4. Each time he said, “My grace is all you need. My power works best in weakness.” So now I am glad to boast about my weaknesses, so that the power of Christ can work through me. That’s why I take pleasure in my weaknesses, and in the insults, hardships, persecutions, and troubles that I suffer for Christ. For when I am weak, then I am strong.
2 Corinthians 12:9-10 NLT

5. And what more shall I say? For time would fail me to tell of Gideon, Barak, Samson, Jephthah, of David and Samuel and the prophets— who through faith conquered kingdoms, enforced justice, obtained promises, stopped the mouths of lions, quenched the power of fire, escaped the edge of the sword, were made strong out of weakness, became mighty in war, put foreign armies to flight.
Hebrews 11:32-34 ESV

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Peace Through Trust

Throwback Thursday is a new feature I’m using to help build some margin into my schedule to pursue other writing ventures. Each Thursday I’ll be bringing you a previously written devotional that still speaks encouragement to us from God’s Word.


Life is unpredictable. It’s full of uncertainties, crossroads, and unknowns. When we are facing these things in life, our minds get consumed looking for answers and wondering what tomorrow holds. It can suck the energy right out of you if you let it. I think that’s why Jesus told us in Matthew 6:34, “Don’t worry about tomorrow, for tomorrow will bring its own worries” (NLT). He knew that with all of life’s uncertainties, we could easily get wrapped up in all the what if’s of life.

The truth is that even though you and I don’t know what tomorrow holds, God does. And He’s not worried. What is unknown to us is history to Him. He knows how it all plays out and He is in control. No matter what each day brings, we can trust that He has a plan for our lives and a path for us to walk down. Psalm 37:23 says, “The LORD directs the steps of the godly. He delights in every detail of their lives.” Not only does He direct our lives, He knows all the details that are unknown to us.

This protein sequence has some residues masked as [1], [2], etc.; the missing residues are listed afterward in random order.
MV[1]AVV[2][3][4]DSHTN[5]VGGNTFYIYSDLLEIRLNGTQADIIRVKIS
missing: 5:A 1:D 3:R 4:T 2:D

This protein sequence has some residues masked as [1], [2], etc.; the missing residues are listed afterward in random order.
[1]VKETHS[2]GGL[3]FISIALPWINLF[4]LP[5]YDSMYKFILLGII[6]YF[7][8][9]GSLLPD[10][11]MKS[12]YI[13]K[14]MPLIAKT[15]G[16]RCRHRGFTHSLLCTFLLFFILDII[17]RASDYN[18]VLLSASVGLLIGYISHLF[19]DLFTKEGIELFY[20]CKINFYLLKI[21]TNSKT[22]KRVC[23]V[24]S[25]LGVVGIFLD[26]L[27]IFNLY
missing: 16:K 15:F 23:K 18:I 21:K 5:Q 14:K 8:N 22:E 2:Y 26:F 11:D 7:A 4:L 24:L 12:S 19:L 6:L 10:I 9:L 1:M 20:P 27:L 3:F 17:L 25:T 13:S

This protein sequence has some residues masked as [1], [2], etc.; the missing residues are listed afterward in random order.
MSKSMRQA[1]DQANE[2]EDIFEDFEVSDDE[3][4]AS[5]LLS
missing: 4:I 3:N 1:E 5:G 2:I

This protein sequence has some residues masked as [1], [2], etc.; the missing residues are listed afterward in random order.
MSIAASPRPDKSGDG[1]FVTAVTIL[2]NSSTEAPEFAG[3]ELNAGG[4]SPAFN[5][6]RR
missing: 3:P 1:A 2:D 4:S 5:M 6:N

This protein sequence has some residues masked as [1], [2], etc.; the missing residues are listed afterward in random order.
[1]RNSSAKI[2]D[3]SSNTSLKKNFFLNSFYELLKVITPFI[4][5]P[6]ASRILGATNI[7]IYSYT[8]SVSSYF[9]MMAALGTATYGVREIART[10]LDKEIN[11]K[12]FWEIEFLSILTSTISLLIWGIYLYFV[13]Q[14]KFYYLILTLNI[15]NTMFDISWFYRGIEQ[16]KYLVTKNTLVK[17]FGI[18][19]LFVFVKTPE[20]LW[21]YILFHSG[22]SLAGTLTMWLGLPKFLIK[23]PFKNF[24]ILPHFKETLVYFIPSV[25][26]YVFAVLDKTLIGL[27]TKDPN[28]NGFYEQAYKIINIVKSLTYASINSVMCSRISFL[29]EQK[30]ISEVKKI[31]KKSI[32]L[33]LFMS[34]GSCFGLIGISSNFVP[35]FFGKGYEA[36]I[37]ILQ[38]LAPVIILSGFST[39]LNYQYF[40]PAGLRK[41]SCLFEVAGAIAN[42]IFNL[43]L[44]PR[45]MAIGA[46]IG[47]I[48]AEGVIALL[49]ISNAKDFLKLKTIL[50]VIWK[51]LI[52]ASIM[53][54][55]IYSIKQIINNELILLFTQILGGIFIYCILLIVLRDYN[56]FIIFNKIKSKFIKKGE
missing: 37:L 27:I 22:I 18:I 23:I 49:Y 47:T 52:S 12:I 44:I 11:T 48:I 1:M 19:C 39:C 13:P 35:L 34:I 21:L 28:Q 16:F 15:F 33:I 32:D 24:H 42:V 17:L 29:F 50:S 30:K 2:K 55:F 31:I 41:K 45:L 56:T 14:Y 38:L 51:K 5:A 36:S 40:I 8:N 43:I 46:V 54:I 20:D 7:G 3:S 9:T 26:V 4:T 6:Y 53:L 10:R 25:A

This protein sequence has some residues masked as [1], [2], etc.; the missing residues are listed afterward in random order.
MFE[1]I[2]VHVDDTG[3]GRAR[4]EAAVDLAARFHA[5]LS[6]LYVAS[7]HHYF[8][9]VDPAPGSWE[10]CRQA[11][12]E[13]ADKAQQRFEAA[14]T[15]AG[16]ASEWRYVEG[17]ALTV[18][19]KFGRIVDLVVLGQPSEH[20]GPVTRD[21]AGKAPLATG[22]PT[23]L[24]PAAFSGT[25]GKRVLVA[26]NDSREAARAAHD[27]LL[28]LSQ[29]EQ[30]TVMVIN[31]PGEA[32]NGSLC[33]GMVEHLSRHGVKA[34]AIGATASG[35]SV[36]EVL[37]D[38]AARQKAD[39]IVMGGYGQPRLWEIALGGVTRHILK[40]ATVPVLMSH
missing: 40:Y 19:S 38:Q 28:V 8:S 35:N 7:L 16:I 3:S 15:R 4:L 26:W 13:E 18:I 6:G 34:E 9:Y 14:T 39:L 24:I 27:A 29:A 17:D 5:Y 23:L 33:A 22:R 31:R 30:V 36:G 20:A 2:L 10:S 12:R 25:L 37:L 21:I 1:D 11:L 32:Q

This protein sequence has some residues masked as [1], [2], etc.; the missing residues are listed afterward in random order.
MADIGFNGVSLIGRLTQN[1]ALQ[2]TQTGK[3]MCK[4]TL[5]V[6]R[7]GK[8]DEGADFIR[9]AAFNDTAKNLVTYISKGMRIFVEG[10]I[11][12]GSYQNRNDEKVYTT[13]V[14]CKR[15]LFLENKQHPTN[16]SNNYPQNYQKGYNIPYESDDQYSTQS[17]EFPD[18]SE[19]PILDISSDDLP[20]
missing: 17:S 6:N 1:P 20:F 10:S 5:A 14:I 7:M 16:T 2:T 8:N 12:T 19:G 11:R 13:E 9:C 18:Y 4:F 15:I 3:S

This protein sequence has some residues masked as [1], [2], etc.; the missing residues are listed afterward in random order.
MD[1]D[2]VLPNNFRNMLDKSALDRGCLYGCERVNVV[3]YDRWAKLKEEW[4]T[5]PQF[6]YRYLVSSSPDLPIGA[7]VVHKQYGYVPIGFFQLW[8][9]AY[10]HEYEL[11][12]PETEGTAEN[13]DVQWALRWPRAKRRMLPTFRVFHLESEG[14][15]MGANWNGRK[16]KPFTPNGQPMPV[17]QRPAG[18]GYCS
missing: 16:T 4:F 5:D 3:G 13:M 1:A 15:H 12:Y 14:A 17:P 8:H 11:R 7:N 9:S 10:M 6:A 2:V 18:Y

Trusting Him in those times is paramount to our peace of mind. Where worry consumes us, His peace frees us. We get peace in uncertainty when we trust that God is in control, that He has a plan for this season, and that He is directing our path. Stress and worry come from thinking we are in control, that God doesn’t care, or that He doesn’t have a plan. He gives you and I the ability to choose in this situation. Do we want to stress or do we want peace through trust? 

I’m reminded of Proverbs 3:5-6 when it comes to trusting God in uncertainty. It says, “Trust in the Lord with all your heart. Never rely on what you think you know. Remember the Lord in everything you do, and he will show you the right way” (GNB). The word “trust”, in the original language for this verse, means to feel safe, be careless. In our most difficult times, we can feel safe and be carefree by trusting God. He will direct our path and show us the right way when the time is right. 

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The Empty Gym


A couple of years ago, I read about a high school basketball team that went to play another school. When the game started, they noticed that the other team had no fans. The gym was empty. It didn’t feel right. The next time they played this team was going to be in their own gym, so the boys put a plan together. They asked all of their fans to show up and cheer for the other team. When the other team showed up, they were surprised to find signs encouraging them and fans who rooted loudly for them to win.